Lancaster is tasked with restoring pride in the national team

0
Have your say

Outside Cumbria, West Yorkshire and rugby union circles, very few people will have heard of Stuart Lancaster.

But in the coming weeks his will be the name on the tips of many tongues as he attempts to steer England towards calmer waters.

For the former Leeds Carnegie player and coach has been named as the interim successor to Martin Johnson, the man to temporarily resuscitate the national team of the biggest union in world rugby.

Lancaster finds English rugby on its knees, riven by in-fighting at the top and shamed by its performances on and off the pitch at last autumn’s World Cup.

He has the five games of the Six Nations to try and right a few wrongs. Not even victory in the storied tournament is a priority.Lancaster’s job is to make England proud of its national team again.

He, and particularly the players, have a very long way to go to heel the wounds of New Zealand, when boozy nights out and shameful acts off the pitch and on the sidelines (remember ballgate?) led to a very public dismantling of the sport’s good name.

Lancaster has already told the Yorkshire Post that he wants to take his England team around the country to ‘re-engage with the people’.

That would be a good start. Winning a few matches will also help, although after the soft schedule Johnson enjoyed in the Spring of 2011 as England won the Six Nations, his short-term successor has a much tougher path with trips to Edinburgh, Rome and Paris accompanying dates at Twickenham with Wales and Ireland, teams who had far better World Cup experiences.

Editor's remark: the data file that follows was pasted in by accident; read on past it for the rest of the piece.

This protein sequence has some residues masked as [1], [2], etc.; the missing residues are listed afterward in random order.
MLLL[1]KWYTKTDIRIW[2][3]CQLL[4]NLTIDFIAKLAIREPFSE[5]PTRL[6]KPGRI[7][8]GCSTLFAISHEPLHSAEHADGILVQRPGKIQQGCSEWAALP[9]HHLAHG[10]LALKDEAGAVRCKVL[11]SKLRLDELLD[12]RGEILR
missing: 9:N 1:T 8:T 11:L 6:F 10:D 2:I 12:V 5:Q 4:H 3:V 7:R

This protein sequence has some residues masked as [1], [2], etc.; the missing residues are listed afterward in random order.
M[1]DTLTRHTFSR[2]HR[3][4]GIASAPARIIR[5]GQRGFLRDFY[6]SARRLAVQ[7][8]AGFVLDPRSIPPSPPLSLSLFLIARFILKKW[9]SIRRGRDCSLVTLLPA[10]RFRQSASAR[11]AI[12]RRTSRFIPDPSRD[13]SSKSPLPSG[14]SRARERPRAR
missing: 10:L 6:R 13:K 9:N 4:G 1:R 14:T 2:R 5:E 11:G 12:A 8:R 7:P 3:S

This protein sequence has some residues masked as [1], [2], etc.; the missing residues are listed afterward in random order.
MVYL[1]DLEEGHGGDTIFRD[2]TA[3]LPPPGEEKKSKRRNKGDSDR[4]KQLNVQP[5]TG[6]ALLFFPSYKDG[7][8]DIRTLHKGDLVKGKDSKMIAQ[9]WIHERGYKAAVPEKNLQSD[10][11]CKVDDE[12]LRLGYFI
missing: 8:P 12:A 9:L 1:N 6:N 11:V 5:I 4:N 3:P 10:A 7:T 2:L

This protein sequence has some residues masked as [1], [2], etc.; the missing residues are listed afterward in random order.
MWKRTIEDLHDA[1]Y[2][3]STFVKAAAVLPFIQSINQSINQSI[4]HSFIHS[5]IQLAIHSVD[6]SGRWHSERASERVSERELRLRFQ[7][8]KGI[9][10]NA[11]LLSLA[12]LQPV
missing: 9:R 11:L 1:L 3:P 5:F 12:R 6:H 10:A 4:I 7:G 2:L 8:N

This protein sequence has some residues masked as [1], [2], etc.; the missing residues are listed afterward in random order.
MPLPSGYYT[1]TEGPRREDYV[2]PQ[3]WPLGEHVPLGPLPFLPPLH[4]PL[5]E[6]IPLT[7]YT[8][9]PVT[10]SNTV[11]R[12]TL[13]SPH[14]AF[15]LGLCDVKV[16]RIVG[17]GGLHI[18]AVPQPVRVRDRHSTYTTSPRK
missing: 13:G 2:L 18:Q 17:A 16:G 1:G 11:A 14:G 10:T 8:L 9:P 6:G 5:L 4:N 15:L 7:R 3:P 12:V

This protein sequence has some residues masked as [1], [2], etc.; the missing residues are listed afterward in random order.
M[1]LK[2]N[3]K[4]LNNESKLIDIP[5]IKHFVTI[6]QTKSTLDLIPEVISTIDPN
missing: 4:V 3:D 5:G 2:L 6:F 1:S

On the conclusion of the Six Nations, Lancaster will hand over the reins to a more experienced international coach to build on the foundations he has laid and take England into the next World Cup cycle. Before the June tour to South Africa, the Rugby Football Union want that honour-laden, world-renowned coach in place.

It is a crucial decision for the governing body, who emerge from 2011 with their own reputation in tatters. At last, though, a chief executive has been found, and an organised management structure of the team is being rolled out.

Very few caps will have been doffed in the direction of the RFU in recent months, but in deciding not to rush this pivotal appointment, they deserve credit.

Whoever is deemed the man to lead England, his biggest test will be the Autumn Internationals in November, when the southern hemisphere heavyweights return to what, against Johnson’s limited teams, proved to be a very happy hunting ground for them.

England have a long way to go, but if the World Cup debacle left any legacy, it may be that it is there where they bottomed out.